Dynamic Vision Sensor tech works like human retina

Aug 26, 2013 by Nancy Owano weblog

(Phys.org) —If technology expertise can advance artificial intelligence, what can we imagine for artificial vision? An interesting development in artificial vision comes from a Swiss company iniLabs. They have developed a camera that behaves like the human eye, based on the wonders of the human retina. Just as robotics developers take their cues from biology, this Swiss team has recognized how biology can inspire an alternative to conventional machine vision. The workings of the human eye require far less power than a digital camera would require and leave less information to be processed. Borrowing from the way the eye functions, the company has built a more efficient digital camera.

Zurich-based iniLabs Ltd is a spinoff of the Institute of Neuroinformatics of the University of Zurich and the ETH Zurich. They describe their business as designing, producing, and selling neurotechnological systems. Their eye-like camera is the VS128 Dynamic Vision Sensor (DVS).

Making a case for DVS advantages, iniLabs said that conventional vision sensors see the world as a series of frames, which is inefficient. "Successive frames contain enormously redundant information, wasting energy, and time. In addition, each frame imposes the same exposure time on every pixel, making it impossible to process scenes containing very dark and very bright regions."

The DVS, in contrast, works like the . Power, data storage and computational requirements are drastically reduced, and the dynamic sensor range is increased by orders of magnitude due to the local processing—no sending out of entire images at fixed frame rates. "Only the local pixel-level changes caused by moving in a scene are transmitted – at exactly the time they occur. The result is a stream of events at microsecond , equivalent to or better than conventional high-speed vision sensors running at thousands of frames per second."

DVS has been built to work with IBM's brainlike architecture called TrueNorth. Just as the Swiss team is inspired by biology, IBMs TrueNorth technology has been focusing on a biology-inspired programming approach that mimics what goes on inside the brain. The technical definition of TrueNorth is "a novel modular, non-von Neumann, ultra-low power, compact architecture." MIT Technology Review explains TrueNorth 's approach in that it "stores and processes information in a distributed, parallel way, like the neurons and synapses in a brain."

The price of the DVS is about $2700 and could be put to work in areas such as microscopy, recording traffic and robotics—scenarios in spotting changes, where quick reaction times are necessary.

The iniLabs team poses examples of what kinds of solutions the DVS brings: "You need to react quickly to moving objects in uneven lighting conditions. Conventional video cameras are too slow and specialized high frame rate cameras produce too much data to process in real time. Both of these conventional solutions require very high and even lighting at high frame rate." That is where the DVS sensor could be of help. The company site shows a robotic goalie with 550 effective frames per second performance at 4 percent processor load.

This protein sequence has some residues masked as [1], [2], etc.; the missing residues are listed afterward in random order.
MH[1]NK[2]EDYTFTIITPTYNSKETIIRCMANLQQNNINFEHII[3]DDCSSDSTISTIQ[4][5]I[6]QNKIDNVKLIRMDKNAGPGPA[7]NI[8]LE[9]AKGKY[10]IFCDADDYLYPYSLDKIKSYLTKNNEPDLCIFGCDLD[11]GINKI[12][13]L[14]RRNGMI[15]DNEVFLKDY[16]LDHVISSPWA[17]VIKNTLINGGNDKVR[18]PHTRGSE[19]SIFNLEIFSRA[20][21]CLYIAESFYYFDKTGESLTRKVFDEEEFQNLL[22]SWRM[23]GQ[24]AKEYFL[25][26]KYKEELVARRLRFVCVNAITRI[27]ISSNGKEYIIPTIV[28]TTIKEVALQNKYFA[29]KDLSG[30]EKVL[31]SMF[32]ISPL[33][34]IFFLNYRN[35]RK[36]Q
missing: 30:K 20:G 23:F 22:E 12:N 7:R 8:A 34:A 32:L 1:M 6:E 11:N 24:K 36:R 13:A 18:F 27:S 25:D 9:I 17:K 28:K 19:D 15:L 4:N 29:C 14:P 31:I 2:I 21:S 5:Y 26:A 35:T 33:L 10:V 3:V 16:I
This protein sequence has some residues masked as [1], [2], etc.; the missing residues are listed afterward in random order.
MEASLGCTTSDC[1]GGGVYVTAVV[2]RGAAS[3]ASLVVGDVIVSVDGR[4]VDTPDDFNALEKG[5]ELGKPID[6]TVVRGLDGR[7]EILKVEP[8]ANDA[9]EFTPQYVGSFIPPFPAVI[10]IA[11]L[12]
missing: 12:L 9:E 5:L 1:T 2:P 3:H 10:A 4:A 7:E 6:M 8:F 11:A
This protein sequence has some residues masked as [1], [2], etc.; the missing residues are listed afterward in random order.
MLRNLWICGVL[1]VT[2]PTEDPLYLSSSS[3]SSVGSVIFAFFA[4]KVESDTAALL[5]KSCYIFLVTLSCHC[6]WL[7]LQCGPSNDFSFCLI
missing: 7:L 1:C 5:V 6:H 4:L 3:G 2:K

Another use could be in sleep disorder research. "Conventional video cameras record huge amounts of boring data where the subject is not moving, making it very labor intensive to manually annotate the behaviors." The company said that the DVS "only outputs subject movements. Instead of playing back the data at constant frame rate, you can play it back at constant event rate, so that the action is continuous."

Explore further: Chips that mimic the brain

More information: www.inilabs.com/products/dvs128
www.inilabs.com/images/documents/DVS-Flyer.pdf
www.inilabs.com/products/dvs128/videos

add to favorites email to friend print save as pdf

Related Stories

Chips that mimic the brain

Jul 22, 2013

No computer works as efficiently as the human brain – so much so that building an artificial brain is the goal of many scientists. Neuroinformatics researchers from the University of Zurich and ETH Zurich have now made ...

Recommended for you

Lifting the brakes on fuel efficiency

Apr 18, 2014

The work of a research leader at Michigan Technological University is attracting attention from Michigan's Governor as well as automotive companies around the world. Xiaodi "Scott" Huang of Michigan Tech's ...

Large streams of data warn cars, banks and oil drillers

Apr 16, 2014

Better warning systems that alert motorists to a collision, make banks aware of the risk of losses on bad customers, and tell oil companies about potential problems with new drilling. This is the aim of AMIDST, the EU project ...

User comments : 0

More news stories

Airbnb rental site raises $450 mn

Online lodging listings website Airbnb inked a $450 million funding deal with investors led by TPG, a source close to the matter said Friday.

Health care site flagged in Heartbleed review

People with accounts on the enrollment website for President Barack Obama's signature health care law are being told to change their passwords following an administration-wide review of the government's vulnerability to the ...

Impact glass stores biodata for millions of years

(Phys.org) —Bits of plant life encapsulated in molten glass by asteroid and comet impacts millions of years ago give geologists information about climate and life forms on the ancient Earth. Scientists ...